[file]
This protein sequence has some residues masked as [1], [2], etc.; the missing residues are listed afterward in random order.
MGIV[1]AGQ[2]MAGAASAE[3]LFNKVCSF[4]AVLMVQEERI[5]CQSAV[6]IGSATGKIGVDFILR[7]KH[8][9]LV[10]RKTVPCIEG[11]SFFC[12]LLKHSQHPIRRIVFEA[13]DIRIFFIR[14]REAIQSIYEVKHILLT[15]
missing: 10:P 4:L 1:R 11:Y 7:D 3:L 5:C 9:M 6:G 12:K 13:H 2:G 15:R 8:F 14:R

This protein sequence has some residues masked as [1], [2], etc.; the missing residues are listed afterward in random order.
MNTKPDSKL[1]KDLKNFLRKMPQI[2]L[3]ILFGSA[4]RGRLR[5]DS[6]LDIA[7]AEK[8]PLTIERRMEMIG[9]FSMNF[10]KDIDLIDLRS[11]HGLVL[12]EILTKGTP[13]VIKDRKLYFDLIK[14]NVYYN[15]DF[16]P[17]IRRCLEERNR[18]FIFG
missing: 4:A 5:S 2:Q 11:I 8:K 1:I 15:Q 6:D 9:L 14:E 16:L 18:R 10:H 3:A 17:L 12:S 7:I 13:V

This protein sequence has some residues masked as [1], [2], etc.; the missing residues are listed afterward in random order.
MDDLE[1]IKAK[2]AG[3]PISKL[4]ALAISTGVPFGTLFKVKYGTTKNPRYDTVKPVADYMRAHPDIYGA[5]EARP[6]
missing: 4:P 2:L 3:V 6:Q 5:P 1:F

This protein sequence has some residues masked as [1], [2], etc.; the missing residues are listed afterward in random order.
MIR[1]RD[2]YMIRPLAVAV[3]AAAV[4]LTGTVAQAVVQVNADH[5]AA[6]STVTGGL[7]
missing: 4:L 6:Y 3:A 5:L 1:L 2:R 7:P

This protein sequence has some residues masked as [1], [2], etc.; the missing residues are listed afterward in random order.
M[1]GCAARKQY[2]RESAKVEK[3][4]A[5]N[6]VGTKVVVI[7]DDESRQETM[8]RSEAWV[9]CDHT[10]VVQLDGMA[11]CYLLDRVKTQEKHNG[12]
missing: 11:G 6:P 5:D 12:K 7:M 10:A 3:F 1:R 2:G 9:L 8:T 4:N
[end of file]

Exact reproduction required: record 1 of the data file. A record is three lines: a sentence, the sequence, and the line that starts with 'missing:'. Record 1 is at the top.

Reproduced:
This protein sequence has some residues masked as [1], [2], etc.; the missing residues are listed afterward in random order.
MGIV[1]AGQ[2]MAGAASAE[3]LFNKVCSF[4]AVLMVQEERI[5]CQSAV[6]IGSATGKIGVDFILR[7]KH[8][9]LV[10]RKTVPCIEG[11]SFFC[12]LLKHSQHPIRRIVFEA[13]DIRIFFIR[14]REAIQSIYEVKHILLT[15]
missing: 10:P 4:L 1:R 11:Y 7:D 3:L 5:C 9:M 6:G 12:K 13:H 2:G 15:R 8:F 14:R